There were nearly 2 million attendances at genitourinary medicine (GUM) clinics in the UK in 2007 - more than double the number recorded in 2002. This increase in people using GUM services has inevitably put pressure on their ability to deal with infections.
If people are not being treated quickly then this has an effect on the spread of infection. No-one wants to be told that they have a serious, often disfiguring sexually transmitted infection and then be told to come back next week, or the week after. Some people also describe a sense of embarrassment in visiting a GUM clinic. One patient told me, “I was so nervous. What if I bumped into someone I knew? Sitting in the waiting room was awful as we all knew what we were there for.”

But where can people go?
Many young adults are scared to seek help. Often they cannot see their GP because the GP may be a parent, uncle, friend of the family etc… Confidentiality is also a real concern and there is a feeling that anonymity cannot be guaranteed.
It is vital to overcome the obstacles and get appropriate medical assistance. There are family planning clinics in most boroughs and also a number of private clinics that provide an immediate confidential service.

What can be done?
Healthcare professionals suggest safer sex, such as the use of condoms, as the most reliable way of decreasing the risk of contracting sexually transmitted diseases during sexual activity, but safer sex should by no means be considered an absolute safeguard.
Condoms are a very good way to reduce the risk of getting infections. If you use them all the time, and use them correctly, they work.

There are some basic guidelines that need to be followed:
• Not putting the condom on too tight at the end, and leaving room at the tip for ejaculation. Putting the condom on snug can and often does lead to failure.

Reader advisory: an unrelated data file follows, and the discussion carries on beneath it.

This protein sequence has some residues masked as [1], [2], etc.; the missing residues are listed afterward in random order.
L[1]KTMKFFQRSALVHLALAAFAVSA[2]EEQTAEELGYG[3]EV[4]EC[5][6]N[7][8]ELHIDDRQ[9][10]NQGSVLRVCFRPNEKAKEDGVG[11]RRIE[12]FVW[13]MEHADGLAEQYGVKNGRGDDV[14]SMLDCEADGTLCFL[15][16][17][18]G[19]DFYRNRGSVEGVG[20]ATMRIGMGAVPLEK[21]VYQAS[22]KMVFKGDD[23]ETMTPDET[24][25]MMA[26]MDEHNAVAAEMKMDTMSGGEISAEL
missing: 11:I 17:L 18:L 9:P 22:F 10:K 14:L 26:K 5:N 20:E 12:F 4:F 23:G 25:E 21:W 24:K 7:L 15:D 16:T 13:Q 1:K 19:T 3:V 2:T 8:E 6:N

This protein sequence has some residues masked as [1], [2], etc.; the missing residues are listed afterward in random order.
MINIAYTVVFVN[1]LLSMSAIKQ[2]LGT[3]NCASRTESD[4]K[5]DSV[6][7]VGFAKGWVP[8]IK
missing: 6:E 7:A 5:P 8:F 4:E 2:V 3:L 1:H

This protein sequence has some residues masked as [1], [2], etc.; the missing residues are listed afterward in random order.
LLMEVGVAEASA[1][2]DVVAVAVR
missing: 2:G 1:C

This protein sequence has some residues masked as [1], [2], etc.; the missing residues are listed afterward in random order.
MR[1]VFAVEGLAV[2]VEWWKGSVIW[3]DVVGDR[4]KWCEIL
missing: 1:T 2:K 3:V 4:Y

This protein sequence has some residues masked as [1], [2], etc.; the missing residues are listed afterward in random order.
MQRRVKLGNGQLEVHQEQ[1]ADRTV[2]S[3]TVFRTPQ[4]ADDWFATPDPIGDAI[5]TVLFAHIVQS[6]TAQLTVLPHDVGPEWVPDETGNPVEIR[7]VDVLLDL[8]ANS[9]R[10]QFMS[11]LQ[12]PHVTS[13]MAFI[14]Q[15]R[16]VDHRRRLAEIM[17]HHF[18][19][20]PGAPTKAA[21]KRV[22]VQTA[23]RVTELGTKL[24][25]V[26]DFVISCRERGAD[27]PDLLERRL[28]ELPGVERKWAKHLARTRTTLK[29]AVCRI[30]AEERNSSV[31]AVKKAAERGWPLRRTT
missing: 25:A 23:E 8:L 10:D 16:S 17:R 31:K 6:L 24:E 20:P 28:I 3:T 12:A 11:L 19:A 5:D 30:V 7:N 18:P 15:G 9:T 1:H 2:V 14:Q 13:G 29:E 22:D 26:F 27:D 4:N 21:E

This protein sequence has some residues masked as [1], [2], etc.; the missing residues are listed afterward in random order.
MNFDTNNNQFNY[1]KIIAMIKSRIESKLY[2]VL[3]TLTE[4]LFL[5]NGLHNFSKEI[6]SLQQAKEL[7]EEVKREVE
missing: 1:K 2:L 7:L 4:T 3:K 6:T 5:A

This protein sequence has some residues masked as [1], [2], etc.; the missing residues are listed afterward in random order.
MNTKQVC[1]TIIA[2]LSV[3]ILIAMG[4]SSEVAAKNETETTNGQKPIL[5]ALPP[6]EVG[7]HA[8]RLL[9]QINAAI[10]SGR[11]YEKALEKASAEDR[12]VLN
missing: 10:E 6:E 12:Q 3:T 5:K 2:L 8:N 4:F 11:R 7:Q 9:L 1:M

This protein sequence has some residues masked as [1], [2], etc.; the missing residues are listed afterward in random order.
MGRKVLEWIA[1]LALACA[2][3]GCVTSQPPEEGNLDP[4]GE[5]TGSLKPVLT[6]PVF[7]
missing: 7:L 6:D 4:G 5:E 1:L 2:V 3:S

• Avoiding condoms made of substances other than latex or polyurethane, as they don't protect against HIV.
• Avoiding the use of oil based lubricants (or anything with oil in it) with latex condoms, as oil can eat holes into them.
• Using flavoured condoms for oral sex only, as the sugar in the flavouring can lead to yeast infections if used to penetrate.

Not following the guidelines above perpetuates the common misconception that condoms aren't tested or designed properly.
In order to best protect oneself and the partner from STDs, the old condom and its contents should be assumed to be still infectious. Therefore the old condom must be properly disposed of. A new condom should be used for each act of intercourse, as multiple usage increases the chance of breakage, defeating the primary purpose as a barrier.
A 2008 survey by Ipsos MORI revealed that half of all under 25s don’t use condoms with new partners.
All sexual behaviour that involves contact with the bodily fluids of another person should be considered to contain some risk of STD. Most attention has focused on controlling HIV, which causes AIDS, but each STD presents a different situation.

Vaccines are available that protect against some viral STDs, such as Hepatitis B. There is also now a vaccine to protect women against the strains of HPV that are most likely to lead to cervical cancer. This is offered to all women aged under 25, but women above this age can still receive the vaccine from a private clinic. Vaccination before initiation of sexual contact is advised to assure maximum protection.

• For further information and advice,
log onto www.ashastd.org; cdc.gov/std; std.co.uk; womens-health.co.uk